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HB1837 HD1 a good vehicle for identifying Hawaii housing barriers
By Grassroot Institute @ 8:44 PM :: 1824 Views :: Development, Land Use, Cost of Living

Testimony: HB1837 HD1 a good vehicle for identifying Hawaii housing barriers

by Grassroot Institute of Hawaii, March 16, 2022

The following testimony was submitted by the Grassroot Institute of Hawaii for consideration March 16, 2022, by the Senate Committees on Housing and Government Operations.


To: Senate Committee on Housing

      Sen. Stanley Chang, Chair

      Sen. Dru Mamo Kanuha, Vice Chair

      Senate Committee on Government Operations

      Sen. Sharon Y. Moriwaki, Chair

      Sen. Donovan M. Dela Cruz, Vice Chair

From: Grassroot Institute of Hawaii

           Ted Kefalas, Director of Strategic Campaigns


Comments Only

Dear Chair and Committee Members:

The Grassroot Institute of Hawaii would like to offer its comments on HB1837 HD1, which, if enacted, would be an important first step toward identifying the regulatory barriers that restrain homebuilding in Hawaii and has led to the state’s notoriously high cost of housing for both owners and renters.

HB1837 HD1 would achieve this goal by requiring the counties to submit biennial reports to the Legislature concerning their efforts to reduce zoning and other regulatory barriers to housing development. 

In addition, it would require the Hawaii Housing and Finance Development Corp. and Hawaii Public Housing Authority to submit complementary reports about the actions and efforts of the counties to streamline the development of affordable housing. 

Ideally, this bill would move Hawaii toward “light-touch density,” which allows projects that meet all zoning requirements to proceed without going through a discretionary approval process. The idea is to incentivize small, fast, economical, adaptable and simple additions to housing supply while still accounting for health and safety. 

This approach is also known as the “Tokyo Model,” because it emulates the “by-right” zoning approach that has allowed Tokyo to produce adequate affordable housing while keeping housing prices stable over two decades.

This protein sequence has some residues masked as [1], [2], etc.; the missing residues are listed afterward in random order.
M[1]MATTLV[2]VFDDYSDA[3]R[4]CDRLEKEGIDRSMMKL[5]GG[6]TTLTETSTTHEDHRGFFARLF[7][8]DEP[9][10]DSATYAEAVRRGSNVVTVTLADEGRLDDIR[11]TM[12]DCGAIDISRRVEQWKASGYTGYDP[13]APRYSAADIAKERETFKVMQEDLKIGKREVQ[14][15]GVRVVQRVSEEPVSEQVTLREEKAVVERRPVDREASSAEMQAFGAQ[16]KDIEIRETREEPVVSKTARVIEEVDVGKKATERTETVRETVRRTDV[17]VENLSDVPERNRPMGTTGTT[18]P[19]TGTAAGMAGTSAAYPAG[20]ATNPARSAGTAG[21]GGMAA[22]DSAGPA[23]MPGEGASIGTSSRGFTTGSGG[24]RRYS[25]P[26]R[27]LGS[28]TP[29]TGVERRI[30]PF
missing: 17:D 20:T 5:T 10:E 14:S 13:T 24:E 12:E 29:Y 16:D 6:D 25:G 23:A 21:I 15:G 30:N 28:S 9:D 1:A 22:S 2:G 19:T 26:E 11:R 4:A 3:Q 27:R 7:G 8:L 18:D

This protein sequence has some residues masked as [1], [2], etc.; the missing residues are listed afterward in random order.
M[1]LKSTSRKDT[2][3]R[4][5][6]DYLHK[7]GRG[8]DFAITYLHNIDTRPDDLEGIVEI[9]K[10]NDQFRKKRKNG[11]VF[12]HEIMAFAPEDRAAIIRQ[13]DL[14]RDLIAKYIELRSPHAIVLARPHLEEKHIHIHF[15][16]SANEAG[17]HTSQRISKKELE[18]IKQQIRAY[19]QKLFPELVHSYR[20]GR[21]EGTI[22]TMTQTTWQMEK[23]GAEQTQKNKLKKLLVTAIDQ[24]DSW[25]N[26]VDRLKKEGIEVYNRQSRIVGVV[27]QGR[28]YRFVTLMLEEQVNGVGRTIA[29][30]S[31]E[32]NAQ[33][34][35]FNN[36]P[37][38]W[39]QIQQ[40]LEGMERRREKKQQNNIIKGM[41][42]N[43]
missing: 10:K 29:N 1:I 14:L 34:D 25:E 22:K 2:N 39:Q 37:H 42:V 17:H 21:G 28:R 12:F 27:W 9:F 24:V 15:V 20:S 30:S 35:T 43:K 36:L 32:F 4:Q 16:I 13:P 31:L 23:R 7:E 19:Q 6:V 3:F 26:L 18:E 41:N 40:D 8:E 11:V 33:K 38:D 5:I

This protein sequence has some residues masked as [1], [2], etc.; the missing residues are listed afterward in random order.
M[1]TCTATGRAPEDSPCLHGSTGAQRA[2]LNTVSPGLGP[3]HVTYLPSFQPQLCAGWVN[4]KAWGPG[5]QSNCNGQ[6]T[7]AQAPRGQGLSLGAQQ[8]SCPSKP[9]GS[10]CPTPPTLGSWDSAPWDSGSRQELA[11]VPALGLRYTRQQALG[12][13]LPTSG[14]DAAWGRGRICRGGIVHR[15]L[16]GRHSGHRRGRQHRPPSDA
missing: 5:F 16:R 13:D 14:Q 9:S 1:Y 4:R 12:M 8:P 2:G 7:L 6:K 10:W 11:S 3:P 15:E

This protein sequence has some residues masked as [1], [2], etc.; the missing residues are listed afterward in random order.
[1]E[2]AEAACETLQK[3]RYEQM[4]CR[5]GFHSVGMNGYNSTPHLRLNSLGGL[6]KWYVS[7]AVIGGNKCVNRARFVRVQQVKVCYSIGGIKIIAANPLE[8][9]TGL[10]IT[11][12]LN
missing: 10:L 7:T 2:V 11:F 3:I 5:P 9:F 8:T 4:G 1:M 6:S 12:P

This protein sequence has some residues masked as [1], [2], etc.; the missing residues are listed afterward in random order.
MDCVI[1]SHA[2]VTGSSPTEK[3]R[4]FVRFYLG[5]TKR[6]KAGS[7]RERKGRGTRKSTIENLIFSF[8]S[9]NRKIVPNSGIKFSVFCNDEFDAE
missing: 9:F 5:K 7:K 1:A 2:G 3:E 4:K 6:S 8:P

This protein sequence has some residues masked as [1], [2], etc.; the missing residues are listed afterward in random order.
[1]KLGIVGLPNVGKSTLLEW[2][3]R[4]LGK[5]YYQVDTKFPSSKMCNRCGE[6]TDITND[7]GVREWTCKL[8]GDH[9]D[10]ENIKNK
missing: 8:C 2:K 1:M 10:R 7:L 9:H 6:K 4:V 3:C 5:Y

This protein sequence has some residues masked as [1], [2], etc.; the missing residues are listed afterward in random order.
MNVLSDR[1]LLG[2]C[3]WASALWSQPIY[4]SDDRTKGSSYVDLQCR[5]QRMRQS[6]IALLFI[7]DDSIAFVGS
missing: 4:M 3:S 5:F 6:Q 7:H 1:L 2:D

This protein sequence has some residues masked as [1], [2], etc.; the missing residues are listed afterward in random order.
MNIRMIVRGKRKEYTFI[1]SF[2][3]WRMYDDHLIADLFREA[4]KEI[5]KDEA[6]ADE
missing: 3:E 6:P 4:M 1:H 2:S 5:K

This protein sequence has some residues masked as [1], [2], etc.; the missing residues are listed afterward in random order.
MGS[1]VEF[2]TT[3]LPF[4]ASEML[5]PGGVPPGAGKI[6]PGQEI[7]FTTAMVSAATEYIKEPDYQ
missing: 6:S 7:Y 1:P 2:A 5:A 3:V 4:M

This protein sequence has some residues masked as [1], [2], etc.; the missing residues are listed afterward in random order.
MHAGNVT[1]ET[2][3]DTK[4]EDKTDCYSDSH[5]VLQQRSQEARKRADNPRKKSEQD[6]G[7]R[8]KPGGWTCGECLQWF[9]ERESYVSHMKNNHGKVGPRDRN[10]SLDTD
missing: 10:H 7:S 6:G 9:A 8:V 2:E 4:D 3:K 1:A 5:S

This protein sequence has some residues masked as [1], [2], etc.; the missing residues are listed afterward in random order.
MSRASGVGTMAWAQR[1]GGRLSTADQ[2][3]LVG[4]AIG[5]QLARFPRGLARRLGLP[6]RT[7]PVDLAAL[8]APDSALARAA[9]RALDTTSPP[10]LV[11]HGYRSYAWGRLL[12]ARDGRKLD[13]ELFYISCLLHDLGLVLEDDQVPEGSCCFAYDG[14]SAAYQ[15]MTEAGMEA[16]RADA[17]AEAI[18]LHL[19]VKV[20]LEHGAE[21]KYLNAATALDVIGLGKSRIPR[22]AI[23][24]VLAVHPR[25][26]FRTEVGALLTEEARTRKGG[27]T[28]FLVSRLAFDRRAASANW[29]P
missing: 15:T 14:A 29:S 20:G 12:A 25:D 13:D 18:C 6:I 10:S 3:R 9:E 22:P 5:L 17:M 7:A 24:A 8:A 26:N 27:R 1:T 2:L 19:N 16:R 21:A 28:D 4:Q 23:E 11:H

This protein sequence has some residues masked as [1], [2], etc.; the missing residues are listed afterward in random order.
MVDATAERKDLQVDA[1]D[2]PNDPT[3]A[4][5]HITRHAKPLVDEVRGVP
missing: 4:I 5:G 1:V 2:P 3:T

During that same period, home prices in Hawaii, California and other locales with heavy regulation have seen their housing prices skyrocket.

According to housing expert Edward Pinto, if Hawaii were to adopt the Tokyo model, Oahu alone could add 26,000 homes over the next decade.

The Grassroot Institute has issued several publications that analyze how zoning and other regulations throttle the growth of housing. 

One was our policy report “Reform the Hawaii LUC to encourage more housing,” which advocates giving the counties more authority to make decisions, thus reducing the amount of bureaucracy and preventing the state Land Use Commission from becoming a de facto state zoning commission. 

Another was “Build up or build out? How to make housing more affordable,” which recommends “increasing the area of urbanized land and building marketable densities outside of the existing urban footprint,” which currently is about only 5% of all land in the state. For example, an increase of only 1 or 2 percentage points in Hawaii’s urban-designated land would be equivalent to a 20% to 40% increase, respectively, in lands available for more housing.

In addition, the institute has made available a zoning-reform toolkit, “How to Build Affordable, Thriving Neighborhoods,” which explores different ways to increase housing supply and improve affordability by reforming state and local zoning restrictions. 

We summarized many proposals from the toolkit in a commentary published in The Maui News, ”50 ways — at least — to update Maui’s zoning code.”

We do have one concern about this bill: It offers no incentive or penalty to ensure that the counties comply with the bill’s proposed reporting requirement. 

Likewise, there is no incentive for the counties to reduce regulations. As experience demonstrates, municipalities can be reluctant to reduce zoning, or may do so in a haphazard way that will not achieve the objective of spurring housing growth. 

In the end, it may be necessary for the Legislature to step in and put limits on the types of zoning and land-use regulations permitted to the counties.

Nonetheless, this bill is an important first step towards addressing the state housing crisis and we commend the Legislature for recognizing that one of the primary causes of the state’s housing crisis is regulation that stifles development. 

We hope that it will lead to the adoption of a model that removes the many unnecessary barriers to the development of more homes. 

Thank you for the opportunity to submit our comments.


Ted Kefalas

Director of Strategic Campaigns

Grassroot Institute of Hawaii


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